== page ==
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Will the new UK government change our approach to risk?

BMJ 2010; 341 doi: (Published 21 July 2010) Cite this as: BMJ 2010;341:c3890
  1. Alys Cole-King, consultant liaison psychiatrist1,
  2. Peter Leppina, visiting professor2, consultant psychiatrist and associate medical director1
  1. 1Betsi Cadwaladr University Local Health Board, north Wales
  2. 2Glyndwr University, Wrexham
  1. Correspondence to: A Cole-King alys.cole-king{at}

    Imagine it is 3 am and your patient is at home, wide awake, and being tormented by suicidal thoughts. What is likely to stop them ending their life and make them seek help: the fact that they have undergone a complex, lengthy risk assessment or a simple “staying safe plan” created with an empathic and trusted practitioner, tailored to their own particular circumstances?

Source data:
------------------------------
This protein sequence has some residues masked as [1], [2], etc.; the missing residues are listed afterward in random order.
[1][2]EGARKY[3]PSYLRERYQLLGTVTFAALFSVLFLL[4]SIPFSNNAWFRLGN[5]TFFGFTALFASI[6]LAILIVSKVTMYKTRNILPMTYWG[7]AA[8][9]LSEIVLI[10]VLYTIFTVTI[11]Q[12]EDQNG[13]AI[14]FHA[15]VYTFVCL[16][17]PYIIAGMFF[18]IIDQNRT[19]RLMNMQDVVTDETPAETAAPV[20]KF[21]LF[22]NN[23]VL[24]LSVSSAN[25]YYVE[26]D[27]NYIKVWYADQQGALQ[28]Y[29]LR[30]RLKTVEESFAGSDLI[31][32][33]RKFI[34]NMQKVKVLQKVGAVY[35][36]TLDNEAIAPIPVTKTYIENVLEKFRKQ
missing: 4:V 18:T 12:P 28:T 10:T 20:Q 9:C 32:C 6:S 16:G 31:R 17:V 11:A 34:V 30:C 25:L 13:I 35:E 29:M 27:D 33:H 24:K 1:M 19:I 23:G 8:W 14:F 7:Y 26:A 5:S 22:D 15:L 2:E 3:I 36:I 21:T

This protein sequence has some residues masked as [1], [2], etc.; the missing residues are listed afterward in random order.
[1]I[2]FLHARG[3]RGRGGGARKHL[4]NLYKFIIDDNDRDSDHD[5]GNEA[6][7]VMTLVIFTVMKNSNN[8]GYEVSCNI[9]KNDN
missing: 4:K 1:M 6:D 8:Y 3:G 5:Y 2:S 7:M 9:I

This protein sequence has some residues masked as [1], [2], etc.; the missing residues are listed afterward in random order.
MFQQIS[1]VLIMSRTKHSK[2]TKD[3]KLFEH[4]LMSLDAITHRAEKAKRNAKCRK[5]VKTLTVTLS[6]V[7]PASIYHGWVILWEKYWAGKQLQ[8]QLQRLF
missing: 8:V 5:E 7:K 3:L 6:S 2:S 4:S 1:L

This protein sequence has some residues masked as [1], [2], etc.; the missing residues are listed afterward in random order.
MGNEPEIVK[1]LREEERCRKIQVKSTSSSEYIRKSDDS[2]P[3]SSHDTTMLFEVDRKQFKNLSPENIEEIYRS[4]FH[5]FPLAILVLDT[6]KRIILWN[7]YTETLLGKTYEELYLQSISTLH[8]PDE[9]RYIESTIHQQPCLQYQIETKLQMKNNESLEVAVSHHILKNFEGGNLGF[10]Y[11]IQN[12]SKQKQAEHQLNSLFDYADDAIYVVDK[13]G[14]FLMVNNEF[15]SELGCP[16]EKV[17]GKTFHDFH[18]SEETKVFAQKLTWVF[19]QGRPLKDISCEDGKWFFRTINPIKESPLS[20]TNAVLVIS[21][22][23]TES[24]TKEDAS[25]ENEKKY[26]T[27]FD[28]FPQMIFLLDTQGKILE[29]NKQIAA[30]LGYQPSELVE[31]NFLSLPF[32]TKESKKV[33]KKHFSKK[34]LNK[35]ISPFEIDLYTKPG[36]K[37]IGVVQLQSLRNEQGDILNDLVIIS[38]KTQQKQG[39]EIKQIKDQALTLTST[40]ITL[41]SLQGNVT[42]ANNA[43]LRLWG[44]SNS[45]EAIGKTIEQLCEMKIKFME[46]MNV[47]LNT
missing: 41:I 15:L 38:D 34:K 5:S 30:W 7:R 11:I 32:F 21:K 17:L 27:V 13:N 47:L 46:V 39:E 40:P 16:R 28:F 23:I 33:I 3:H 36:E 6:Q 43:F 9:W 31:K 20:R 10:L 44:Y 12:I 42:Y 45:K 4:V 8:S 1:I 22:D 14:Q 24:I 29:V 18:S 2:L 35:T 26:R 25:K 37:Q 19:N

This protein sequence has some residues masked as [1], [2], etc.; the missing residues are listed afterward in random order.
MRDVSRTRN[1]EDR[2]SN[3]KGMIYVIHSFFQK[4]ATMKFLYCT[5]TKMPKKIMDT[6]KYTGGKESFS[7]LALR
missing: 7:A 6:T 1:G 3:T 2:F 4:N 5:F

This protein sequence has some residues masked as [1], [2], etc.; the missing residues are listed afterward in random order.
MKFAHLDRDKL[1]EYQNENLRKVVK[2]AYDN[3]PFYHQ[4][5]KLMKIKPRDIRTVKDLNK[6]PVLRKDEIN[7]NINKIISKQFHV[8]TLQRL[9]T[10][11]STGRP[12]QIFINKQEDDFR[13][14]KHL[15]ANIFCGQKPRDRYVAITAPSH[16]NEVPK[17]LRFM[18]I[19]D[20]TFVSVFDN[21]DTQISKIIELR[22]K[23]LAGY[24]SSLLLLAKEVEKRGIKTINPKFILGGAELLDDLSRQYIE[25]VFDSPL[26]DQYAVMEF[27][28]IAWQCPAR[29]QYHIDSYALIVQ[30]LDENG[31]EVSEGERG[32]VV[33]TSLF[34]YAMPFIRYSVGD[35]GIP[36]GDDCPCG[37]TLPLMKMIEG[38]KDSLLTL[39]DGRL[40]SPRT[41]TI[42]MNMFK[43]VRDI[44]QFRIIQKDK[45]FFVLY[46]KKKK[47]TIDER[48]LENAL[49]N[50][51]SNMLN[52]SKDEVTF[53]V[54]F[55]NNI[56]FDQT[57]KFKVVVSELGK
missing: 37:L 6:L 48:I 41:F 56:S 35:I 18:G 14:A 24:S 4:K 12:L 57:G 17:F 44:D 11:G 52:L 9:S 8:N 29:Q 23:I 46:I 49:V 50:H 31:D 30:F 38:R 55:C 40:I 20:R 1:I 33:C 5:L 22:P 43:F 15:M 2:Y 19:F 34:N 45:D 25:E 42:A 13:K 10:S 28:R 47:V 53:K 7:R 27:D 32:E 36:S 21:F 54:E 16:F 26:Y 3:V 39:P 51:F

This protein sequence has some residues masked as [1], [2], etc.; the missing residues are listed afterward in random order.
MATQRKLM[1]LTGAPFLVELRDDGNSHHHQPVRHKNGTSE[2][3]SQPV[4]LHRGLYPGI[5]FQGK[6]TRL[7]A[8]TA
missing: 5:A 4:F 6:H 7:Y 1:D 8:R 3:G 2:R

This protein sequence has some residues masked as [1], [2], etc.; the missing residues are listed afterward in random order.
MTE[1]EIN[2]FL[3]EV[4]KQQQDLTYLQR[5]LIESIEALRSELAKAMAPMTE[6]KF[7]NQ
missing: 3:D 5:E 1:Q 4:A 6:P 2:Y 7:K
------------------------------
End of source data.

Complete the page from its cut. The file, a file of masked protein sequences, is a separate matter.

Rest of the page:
Assessing and managing risk is a major preoccupation in most areas of public policy, including environmental protection, transport, law and order, defence, and of course health. In mental health care the need for carefully considered responses to the risk of suicide was given sharp focus by the December 2008 House of Lords ruling that under the European Convention on Human Rights healthcare providers have a particular duty to protect mentally ill patients who are at risk of suicide from harming themselves.1 The possibility of being accused of professional misconduct or the fear of litigation if a patient goes on to complete a suicide can be a powerful disincentive for clinicians to acknowledge that a patient is a suicide risk and thus to try …

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